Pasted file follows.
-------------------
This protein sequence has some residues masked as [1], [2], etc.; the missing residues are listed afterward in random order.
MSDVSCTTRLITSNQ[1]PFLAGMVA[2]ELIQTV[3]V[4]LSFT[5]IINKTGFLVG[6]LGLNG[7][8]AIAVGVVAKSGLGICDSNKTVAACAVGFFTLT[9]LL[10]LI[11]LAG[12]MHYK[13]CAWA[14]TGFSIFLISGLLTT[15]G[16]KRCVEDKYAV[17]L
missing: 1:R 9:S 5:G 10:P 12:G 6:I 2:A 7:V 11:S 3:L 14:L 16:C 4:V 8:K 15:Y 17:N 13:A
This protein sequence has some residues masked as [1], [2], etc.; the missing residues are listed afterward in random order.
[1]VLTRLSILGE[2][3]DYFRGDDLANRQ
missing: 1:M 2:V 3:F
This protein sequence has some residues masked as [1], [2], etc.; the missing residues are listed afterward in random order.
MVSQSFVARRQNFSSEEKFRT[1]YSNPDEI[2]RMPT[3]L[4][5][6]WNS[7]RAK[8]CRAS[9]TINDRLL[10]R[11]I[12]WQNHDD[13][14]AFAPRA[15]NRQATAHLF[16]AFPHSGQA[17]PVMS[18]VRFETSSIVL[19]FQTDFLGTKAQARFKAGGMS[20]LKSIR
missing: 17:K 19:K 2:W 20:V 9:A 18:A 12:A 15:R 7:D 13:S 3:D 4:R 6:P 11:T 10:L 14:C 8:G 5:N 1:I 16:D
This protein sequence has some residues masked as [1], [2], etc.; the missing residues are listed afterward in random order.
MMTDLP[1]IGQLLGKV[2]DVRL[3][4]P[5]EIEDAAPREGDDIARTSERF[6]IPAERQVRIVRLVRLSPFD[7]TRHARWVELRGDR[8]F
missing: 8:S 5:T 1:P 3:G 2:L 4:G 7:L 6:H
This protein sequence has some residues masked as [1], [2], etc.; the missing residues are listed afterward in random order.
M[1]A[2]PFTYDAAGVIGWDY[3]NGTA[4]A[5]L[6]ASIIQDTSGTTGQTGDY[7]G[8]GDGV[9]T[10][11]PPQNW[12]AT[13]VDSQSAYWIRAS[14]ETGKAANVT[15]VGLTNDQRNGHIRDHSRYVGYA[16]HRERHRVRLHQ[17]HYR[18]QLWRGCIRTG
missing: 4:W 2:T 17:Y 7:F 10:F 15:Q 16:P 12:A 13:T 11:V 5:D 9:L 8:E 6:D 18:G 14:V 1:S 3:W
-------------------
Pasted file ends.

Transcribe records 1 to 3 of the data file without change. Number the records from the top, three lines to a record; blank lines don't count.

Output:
This protein sequence has some residues masked as [1], [2], etc.; the missing residues are listed afterward in random order.
MSDVSCTTRLITSNQ[1]PFLAGMVA[2]ELIQTV[3]V[4]LSFT[5]IINKTGFLVG[6]LGLNG[7][8]AIAVGVVAKSGLGICDSNKTVAACAVGFFTLT[9]LL[10]LI[11]LAG[12]MHYK[13]CAWA[14]TGFSIFLISGLLTT[15]G[16]KRCVEDKYAV[17]L
missing: 1:R 9:S 5:G 10:P 12:G 6:I 2:A 7:V 11:S 3:L 14:L 16:C 4:V 8:K 15:Y 17:N 13:A
This protein sequence has some residues masked as [1], [2], etc.; the missing residues are listed afterward in random order.
[1]VLTRLSILGE[2][3]DYFRGDDLANRQ
missing: 1:M 2:V 3:F
This protein sequence has some residues masked as [1], [2], etc.; the missing residues are listed afterward in random order.
MVSQSFVARRQNFSSEEKFRT[1]YSNPDEI[2]RMPT[3]L[4][5][6]WNS[7]RAK[8]CRAS[9]TINDRLL[10]R[11]I[12]WQNHDD[13][14]AFAPRA[15]NRQATAHLF[16]AFPHSGQA[17]PVMS[18]VRFETSSIVL[19]FQTDFLGTKAQARFKAGGMS[20]LKSIR
missing: 17:K 19:K 2:W 20:V 9:A 18:A 12:A 15:R 7:D 13:S 3:D 4:R 6:P 11:T 10:L 14:C 8:G 5:N 1:I 16:D